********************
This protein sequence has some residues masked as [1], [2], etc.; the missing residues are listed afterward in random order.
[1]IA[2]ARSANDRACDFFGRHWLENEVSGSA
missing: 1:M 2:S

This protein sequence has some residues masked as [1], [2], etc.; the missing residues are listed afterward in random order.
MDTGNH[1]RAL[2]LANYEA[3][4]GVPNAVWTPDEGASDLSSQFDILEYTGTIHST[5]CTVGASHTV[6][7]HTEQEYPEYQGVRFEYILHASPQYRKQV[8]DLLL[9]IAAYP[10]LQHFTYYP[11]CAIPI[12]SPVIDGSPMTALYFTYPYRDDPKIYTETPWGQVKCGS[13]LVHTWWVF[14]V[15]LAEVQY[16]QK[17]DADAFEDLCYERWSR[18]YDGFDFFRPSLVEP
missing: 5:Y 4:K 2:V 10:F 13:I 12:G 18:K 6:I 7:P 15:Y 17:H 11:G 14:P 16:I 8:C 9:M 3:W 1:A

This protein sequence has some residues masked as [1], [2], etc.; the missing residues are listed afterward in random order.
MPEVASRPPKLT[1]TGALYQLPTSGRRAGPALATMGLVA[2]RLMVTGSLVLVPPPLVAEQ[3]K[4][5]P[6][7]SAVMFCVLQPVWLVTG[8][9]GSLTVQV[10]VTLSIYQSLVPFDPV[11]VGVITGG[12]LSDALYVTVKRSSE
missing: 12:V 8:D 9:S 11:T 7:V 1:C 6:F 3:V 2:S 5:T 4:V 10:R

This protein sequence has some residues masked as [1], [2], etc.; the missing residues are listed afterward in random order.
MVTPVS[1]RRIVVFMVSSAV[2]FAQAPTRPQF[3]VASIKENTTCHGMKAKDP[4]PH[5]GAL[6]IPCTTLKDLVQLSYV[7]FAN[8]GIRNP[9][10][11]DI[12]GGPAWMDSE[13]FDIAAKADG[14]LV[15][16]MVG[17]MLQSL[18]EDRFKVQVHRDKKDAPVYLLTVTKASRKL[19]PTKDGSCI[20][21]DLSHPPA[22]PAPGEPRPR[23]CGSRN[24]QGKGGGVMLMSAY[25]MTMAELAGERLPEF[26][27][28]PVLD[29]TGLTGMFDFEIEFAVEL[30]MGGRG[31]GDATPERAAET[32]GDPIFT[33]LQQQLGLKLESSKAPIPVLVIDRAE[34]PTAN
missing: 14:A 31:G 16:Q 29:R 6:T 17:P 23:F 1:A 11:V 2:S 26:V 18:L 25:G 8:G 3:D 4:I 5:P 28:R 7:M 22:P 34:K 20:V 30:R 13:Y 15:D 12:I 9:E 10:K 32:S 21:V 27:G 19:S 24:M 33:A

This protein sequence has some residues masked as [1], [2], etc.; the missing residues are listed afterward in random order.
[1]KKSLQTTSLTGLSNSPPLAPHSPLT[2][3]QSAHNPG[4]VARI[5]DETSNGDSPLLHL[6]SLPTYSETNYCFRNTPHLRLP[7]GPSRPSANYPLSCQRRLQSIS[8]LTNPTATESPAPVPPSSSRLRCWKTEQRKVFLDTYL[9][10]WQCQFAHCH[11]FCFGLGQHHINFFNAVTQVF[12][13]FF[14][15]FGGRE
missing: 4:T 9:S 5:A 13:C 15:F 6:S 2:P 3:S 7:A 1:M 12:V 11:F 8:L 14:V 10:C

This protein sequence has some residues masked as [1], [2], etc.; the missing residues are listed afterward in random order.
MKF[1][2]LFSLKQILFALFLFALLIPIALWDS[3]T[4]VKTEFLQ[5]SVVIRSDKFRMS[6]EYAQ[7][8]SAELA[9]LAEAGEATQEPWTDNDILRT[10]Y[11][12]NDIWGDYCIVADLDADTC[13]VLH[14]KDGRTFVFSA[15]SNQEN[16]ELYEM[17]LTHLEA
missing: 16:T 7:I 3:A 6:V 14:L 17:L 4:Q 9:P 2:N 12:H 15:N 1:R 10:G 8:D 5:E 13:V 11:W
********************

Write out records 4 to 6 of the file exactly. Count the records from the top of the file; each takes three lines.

This protein sequence has some residues masked as [1], [2], etc.; the missing residues are listed afterward in random order.
MVTPVS[1]RRIVVFMVSSAV[2]FAQAPTRPQF[3]VASIKENTTCHGMKAKDP[4]PH[5]GAL[6]IPCTTLKDLVQLSYV[7]FAN[8]GIRNP[9][10][11]DI[12]GGPAWMDSE[13]FDIAAKADG[14]LV[15][16]MVG[17]MLQSL[18]EDRFKVQVHRDKKDAPVYLLTVTKASRKL[19]PTKDGSCI[20][21]DLSHPPA[22]PAPGEPRPR[23]CGSRN[24]QGKGGGVMLMSAY[25]MTMAELAGERLPEF[26][27][28]PVLD[29]TGLTGMFDFEIEFAVEL[30]MGGRG[31]GDATPERAAET[32]GDPIFT[33]LQQQLGLKLESSKAPIPVLVIDRAE[34]PTAN
missing: 14:A 31:G 16:Q 29:R 6:T 17:P 23:F 1:A 11:V 2:S 26:V 18:L 25:G 8:G 3:D 4:I 5:P 28:R 7:M 22:P 34:K 20:V 30:R 13:Y 15:D 12:I 9:E 10:K 32:S 21:V 27:G 19:S 24:M 33:A

This protein sequence has some residues masked as [1], [2], etc.; the missing residues are listed afterward in random order.
[1]KKSLQTTSLTGLSNSPPLAPHSPLT[2][3]QSAHNPG[4]VARI[5]DETSNGDSPLLHL[6]SLPTYSETNYCFRNTPHLRLP[7]GPSRPSANYPLSCQRRLQSIS[8]LTNPTATESPAPVPPSSSRLRCWKTEQRKVFLDTYL[9][10]WQCQFAHCH[11]FCFGLGQHHINFFNAVTQVF[12][13]FF[14][15]FGGRE
missing: 4:T 9:S 5:A 13:C 15:F 6:S 2:P 3:S 7:A 1:M 12:V 11:F 8:L 14:V 10:C

This protein sequence has some residues masked as [1], [2], etc.; the missing residues are listed afterward in random order.
MKF[1][2]LFSLKQILFALFLFALLIPIALWDS[3]T[4]VKTEFLQ[5]SVVIRSDKFRMS[6]EYAQ[7][8]SAELA[9]LAEAGEATQEPWTDNDILRT[10]Y[11][12]NDIWGDYCIVADLDADTC[13]VLH[14]KDGRTFVFSA[15]SNQEN[16]ELYEM[17]LTHLEA
missing: 16:T 7:I 3:A 6:V 14:L 17:L 4:Q 9:P 2:N 12:H 15:N 1:R 10:G 8:D 5:E 13:V 11:W